There are three types of tests conducted at this stage as mentioned below:
This step is concerned with measuring customer reactions to the idea or concept of a product.
Product Prototype Testing
Putting the real product into a few selected markets.
Test marketing is a simulation of full-scale production and distribution and provides very useful information for better planning of the full-scale effort. It also permits initial pricing mistakes to be made on a small rather than large scale.
For example, Liril Soap, introduced by Hindustan Lever Limited, was originally tested in Hyderabad and Lucknow. These towns were selected because of their different characteristics, which make them representative of a large spectrum of towns in India.
From Development to Commercialisation
In this stage, the product is submitted to the market, and thus commences its life cycle. Commercialisation is also the phase where marketing is most active in connection with the new product. This stage is considered to be a critical one for any new product and should, therefore, be handled carefully.
Reasons for adding a New Product
Excess Capacity as a Reason for Expanding Product-line
The most important single factor leading to product-line diversification is the presence of excess production capacity is, perhaps. Excess capacity is said to exist when it would cost the product less to make and sell the new product than it would cost a new company set up to produce only that product.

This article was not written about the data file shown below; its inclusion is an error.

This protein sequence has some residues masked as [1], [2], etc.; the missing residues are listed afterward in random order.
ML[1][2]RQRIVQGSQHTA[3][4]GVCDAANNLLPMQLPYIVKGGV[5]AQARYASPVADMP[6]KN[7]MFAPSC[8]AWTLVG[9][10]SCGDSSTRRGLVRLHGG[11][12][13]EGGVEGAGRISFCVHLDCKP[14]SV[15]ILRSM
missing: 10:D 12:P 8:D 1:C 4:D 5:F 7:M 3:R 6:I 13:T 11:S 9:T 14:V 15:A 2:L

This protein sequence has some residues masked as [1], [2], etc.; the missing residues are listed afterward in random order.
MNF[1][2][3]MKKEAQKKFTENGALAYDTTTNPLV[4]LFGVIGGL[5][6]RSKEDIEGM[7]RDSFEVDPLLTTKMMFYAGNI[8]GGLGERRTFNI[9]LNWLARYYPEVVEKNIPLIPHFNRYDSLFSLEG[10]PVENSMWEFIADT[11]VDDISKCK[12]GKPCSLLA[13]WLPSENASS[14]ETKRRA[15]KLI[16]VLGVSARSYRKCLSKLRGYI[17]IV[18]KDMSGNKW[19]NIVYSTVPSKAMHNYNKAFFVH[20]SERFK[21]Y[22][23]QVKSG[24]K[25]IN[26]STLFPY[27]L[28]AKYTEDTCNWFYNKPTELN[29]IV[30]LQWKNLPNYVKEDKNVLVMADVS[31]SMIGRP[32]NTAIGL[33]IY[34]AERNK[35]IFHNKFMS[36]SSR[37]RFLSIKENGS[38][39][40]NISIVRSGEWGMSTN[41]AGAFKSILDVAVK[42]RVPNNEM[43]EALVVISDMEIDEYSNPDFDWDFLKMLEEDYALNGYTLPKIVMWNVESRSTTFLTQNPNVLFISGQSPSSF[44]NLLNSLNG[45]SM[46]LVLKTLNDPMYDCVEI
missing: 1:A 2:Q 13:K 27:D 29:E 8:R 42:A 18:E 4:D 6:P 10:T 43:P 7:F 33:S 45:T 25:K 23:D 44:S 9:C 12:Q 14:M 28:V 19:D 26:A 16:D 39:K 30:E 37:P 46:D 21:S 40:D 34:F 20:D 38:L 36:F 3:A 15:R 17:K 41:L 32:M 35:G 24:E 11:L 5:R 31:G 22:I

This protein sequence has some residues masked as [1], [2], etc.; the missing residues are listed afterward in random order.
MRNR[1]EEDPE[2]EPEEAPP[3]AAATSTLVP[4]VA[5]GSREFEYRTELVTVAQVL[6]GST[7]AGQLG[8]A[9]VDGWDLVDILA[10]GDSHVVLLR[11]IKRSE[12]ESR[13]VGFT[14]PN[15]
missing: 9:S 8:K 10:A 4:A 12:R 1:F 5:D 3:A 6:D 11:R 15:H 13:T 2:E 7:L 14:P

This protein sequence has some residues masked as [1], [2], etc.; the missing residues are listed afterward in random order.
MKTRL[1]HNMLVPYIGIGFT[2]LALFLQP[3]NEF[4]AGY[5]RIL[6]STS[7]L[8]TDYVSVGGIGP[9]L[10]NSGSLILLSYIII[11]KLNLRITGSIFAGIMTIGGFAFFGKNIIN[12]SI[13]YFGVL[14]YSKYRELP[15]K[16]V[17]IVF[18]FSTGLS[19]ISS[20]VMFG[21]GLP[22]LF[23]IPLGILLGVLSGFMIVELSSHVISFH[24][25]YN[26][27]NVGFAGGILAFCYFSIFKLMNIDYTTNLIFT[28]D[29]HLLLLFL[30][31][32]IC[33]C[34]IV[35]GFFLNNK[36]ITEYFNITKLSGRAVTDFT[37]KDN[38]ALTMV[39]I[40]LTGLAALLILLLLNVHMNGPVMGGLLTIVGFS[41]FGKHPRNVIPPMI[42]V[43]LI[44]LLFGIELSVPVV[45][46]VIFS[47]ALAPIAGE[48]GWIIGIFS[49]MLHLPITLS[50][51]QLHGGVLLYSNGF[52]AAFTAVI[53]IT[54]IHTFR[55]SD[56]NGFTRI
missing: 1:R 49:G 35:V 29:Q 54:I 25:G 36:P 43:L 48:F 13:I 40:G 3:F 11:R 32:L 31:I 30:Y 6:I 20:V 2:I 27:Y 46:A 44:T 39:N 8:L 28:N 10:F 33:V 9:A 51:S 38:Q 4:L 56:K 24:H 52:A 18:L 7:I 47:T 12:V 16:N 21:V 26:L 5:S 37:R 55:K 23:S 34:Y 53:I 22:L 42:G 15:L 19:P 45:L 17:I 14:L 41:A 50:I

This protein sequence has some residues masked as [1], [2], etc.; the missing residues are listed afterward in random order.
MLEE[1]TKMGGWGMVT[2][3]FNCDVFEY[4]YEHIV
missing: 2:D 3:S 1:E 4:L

Profit as a Criterion of Optimum Product-line
In the long term, profit maximization may be the objective of optimum product-line. But income stability may be the more important goal in the shorter term. Even these objectives, however, may merge with the long-run objective of profit maximization. Thus, profitability is crucial for adding to the product line.
Diversification as Response to Change
Many companies find it profitable to diversify and add to their product line in response to change. Changes may occur in the demand for their products, in the scope for further expansion or in the overall economic, political or social environment in which the company operates.
Diversification as Response to Restrictive Government Regulations
To avoid the rigours of the various restrictive regulations, many multinational companies and those belonging to big houses have decided to diversify.